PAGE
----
“The Strong Horse” author Lee Smith has a piece at Tablet accusing Phil Weiss, Glenn Greenwald, Andrew Sullivan, Stephen Walt, Robert Mackey, and Jim Lobe (along with the publishers of their blogs) of “using the internet to make anti-Semitism respectable.” I read the piece twice and could not find any instances of “Jew baiting” by Smith’s targets. Smith couldn’t either, so he instead highlighted a few screeds by semi-literate and mostly anonymous comment trolls. Then he turned to Jeffrey Goldberg for commentary. “These guys don’t even understand what ancient terror they’re tapping into,” Goldberg complained, seemingly suggesting that because of the Pharaoh’s oppression of the Israelites in Egypt-land, the pogroms, and the Holocaust, bloggers must not print trenchant critiques of Israeli policy.
Behind Smith’s crude invective lies a deep concern that non-Zionist academics, bloggers and reporters have secured platforms for their views at major online media outlets and inside the academy. They are effectively challenging his Orientalist perspective on the Middle East, which holds that, for instance, the “bloody and violent culture” of Arab leaders is the sole source of violence in the region. There was once a time when such views prevailed in the academy, and when criticism of Zionism was easily dismissed as a cover for anti-Semitic hatred. Smith seems keenly aware that the times are changing, even if his arguments read like the somnambulistic babbling of Alan Dershowitz from ten years ago.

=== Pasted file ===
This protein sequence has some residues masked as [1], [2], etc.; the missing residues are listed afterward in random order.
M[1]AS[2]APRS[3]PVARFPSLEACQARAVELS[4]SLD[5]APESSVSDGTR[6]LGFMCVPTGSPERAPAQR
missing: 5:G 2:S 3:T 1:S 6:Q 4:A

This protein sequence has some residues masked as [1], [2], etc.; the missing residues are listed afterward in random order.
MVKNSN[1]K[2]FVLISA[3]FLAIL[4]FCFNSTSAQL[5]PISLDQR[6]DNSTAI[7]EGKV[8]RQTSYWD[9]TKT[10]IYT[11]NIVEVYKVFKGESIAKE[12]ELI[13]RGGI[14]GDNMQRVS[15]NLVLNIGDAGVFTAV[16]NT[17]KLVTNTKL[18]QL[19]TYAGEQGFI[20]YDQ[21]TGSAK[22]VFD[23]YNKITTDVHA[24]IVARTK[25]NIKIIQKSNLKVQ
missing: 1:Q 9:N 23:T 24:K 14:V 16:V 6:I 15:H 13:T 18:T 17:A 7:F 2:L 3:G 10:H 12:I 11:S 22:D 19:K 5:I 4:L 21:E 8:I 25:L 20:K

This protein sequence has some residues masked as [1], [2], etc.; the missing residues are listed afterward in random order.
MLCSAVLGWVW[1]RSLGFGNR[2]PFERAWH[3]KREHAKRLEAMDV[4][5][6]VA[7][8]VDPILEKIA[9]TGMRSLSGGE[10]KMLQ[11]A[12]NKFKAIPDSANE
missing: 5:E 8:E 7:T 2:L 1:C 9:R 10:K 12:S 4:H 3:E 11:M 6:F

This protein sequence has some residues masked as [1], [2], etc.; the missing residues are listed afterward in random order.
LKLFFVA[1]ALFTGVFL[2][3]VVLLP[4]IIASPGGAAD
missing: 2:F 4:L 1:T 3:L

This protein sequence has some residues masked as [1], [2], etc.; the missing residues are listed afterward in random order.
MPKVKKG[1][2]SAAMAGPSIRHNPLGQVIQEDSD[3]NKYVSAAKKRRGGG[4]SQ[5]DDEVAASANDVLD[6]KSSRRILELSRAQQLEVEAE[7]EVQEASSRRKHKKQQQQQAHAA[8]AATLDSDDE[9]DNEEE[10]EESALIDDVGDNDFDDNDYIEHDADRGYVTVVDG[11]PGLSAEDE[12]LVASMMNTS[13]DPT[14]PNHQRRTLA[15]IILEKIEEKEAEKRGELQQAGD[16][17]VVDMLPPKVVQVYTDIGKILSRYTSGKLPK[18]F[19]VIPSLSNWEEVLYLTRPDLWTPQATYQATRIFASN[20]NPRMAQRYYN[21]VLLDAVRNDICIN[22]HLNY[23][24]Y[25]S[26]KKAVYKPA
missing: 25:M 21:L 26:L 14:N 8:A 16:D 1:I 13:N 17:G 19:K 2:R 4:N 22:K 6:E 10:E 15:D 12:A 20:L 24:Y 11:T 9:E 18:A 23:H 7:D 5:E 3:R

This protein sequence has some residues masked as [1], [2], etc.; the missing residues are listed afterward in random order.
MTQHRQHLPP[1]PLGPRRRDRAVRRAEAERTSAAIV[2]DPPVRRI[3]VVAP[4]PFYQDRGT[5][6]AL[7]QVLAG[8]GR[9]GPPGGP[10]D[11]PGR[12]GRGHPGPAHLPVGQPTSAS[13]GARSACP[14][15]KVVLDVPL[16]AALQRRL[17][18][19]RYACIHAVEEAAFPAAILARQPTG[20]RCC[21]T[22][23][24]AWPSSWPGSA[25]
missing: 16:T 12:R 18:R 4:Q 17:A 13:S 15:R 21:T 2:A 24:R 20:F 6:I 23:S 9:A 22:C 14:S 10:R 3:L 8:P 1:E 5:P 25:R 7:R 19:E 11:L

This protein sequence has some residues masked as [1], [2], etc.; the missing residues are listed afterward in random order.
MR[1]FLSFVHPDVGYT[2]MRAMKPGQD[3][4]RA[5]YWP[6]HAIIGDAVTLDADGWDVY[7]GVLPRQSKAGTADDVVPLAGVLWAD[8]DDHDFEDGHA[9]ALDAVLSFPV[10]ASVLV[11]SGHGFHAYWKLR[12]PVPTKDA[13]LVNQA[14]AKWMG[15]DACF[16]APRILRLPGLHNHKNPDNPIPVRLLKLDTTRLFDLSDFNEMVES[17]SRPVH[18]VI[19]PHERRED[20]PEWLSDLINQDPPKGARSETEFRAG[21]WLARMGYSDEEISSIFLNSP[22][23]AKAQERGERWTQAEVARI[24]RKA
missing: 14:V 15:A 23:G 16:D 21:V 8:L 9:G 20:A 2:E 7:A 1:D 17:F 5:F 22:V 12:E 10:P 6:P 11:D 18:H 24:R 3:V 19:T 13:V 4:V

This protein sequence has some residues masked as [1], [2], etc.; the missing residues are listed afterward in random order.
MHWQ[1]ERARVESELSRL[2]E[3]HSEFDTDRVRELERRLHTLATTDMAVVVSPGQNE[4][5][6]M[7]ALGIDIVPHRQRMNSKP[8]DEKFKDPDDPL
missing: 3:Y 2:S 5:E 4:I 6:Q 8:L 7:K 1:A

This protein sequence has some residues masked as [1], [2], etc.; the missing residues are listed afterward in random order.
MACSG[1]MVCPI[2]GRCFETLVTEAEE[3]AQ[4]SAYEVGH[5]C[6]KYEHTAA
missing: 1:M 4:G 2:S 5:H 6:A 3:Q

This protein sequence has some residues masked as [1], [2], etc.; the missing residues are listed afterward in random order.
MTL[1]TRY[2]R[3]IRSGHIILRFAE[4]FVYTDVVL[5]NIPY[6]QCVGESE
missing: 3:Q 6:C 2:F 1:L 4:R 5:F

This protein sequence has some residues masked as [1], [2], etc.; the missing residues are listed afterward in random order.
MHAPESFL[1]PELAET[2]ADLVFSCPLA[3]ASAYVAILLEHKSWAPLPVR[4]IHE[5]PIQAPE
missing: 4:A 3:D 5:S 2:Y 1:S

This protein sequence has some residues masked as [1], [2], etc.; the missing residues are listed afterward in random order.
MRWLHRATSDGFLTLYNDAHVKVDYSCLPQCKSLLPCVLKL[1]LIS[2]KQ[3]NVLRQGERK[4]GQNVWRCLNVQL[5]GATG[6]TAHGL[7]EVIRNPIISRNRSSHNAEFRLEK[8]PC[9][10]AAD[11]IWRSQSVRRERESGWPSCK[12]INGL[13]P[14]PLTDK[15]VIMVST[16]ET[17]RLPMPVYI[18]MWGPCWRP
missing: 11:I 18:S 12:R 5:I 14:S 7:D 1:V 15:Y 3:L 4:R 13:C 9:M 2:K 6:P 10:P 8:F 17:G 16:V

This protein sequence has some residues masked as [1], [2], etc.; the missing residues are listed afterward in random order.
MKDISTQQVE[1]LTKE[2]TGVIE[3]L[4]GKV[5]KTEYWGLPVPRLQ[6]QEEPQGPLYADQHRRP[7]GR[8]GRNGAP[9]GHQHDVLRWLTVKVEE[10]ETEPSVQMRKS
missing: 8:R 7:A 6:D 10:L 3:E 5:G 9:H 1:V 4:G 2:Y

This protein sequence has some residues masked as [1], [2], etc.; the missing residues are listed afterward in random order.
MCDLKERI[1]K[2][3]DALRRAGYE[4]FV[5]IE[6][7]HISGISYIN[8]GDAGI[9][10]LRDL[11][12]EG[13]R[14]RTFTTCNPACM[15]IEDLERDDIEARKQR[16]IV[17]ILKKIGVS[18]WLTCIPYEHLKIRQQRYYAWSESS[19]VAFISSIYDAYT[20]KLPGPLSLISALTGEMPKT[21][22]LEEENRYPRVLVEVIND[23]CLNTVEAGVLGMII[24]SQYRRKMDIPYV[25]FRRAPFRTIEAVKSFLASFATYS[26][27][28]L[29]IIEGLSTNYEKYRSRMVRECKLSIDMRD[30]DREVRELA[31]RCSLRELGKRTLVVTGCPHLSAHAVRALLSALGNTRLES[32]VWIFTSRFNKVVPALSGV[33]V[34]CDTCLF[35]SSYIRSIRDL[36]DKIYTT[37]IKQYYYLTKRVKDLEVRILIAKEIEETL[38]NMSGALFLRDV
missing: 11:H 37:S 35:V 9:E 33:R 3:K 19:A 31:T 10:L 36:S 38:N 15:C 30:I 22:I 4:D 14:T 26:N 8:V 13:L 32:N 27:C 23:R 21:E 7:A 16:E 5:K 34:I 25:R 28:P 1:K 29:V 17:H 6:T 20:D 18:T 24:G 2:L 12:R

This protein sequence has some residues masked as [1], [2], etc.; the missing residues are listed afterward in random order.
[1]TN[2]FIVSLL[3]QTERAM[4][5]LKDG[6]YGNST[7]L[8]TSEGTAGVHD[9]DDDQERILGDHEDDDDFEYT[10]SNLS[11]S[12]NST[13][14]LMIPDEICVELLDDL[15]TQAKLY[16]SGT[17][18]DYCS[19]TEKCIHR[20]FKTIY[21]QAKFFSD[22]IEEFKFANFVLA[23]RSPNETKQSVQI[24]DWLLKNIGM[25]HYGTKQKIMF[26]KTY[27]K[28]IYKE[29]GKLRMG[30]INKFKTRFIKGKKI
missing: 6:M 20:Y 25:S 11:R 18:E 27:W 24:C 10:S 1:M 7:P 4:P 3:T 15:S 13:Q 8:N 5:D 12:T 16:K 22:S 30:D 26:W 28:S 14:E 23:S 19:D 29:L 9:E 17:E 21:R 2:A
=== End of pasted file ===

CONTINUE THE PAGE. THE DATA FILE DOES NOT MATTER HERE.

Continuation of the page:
Smith’s rant reflected the same insecurity of those who engineered the campaigns to keep Joseph Massad and Nadia Abu El-Haj from receiving university tenure and who lashed out at Barnard and Columbia once they failed. Indeed, the true targets of his resentment are not fringe anti-Semites but symbols of the intellectual mainstream, from Harvard University to Farrar, Straus and Giroux to the New York Times. These institutions are answering the widespread demand for factual challenges to outmoded, Orientalist views on the Middle East. And all Smith can do is pound his desk from inside the right-wing intellectual hothouse of the Hudson Institute. I can only imagine his frustration.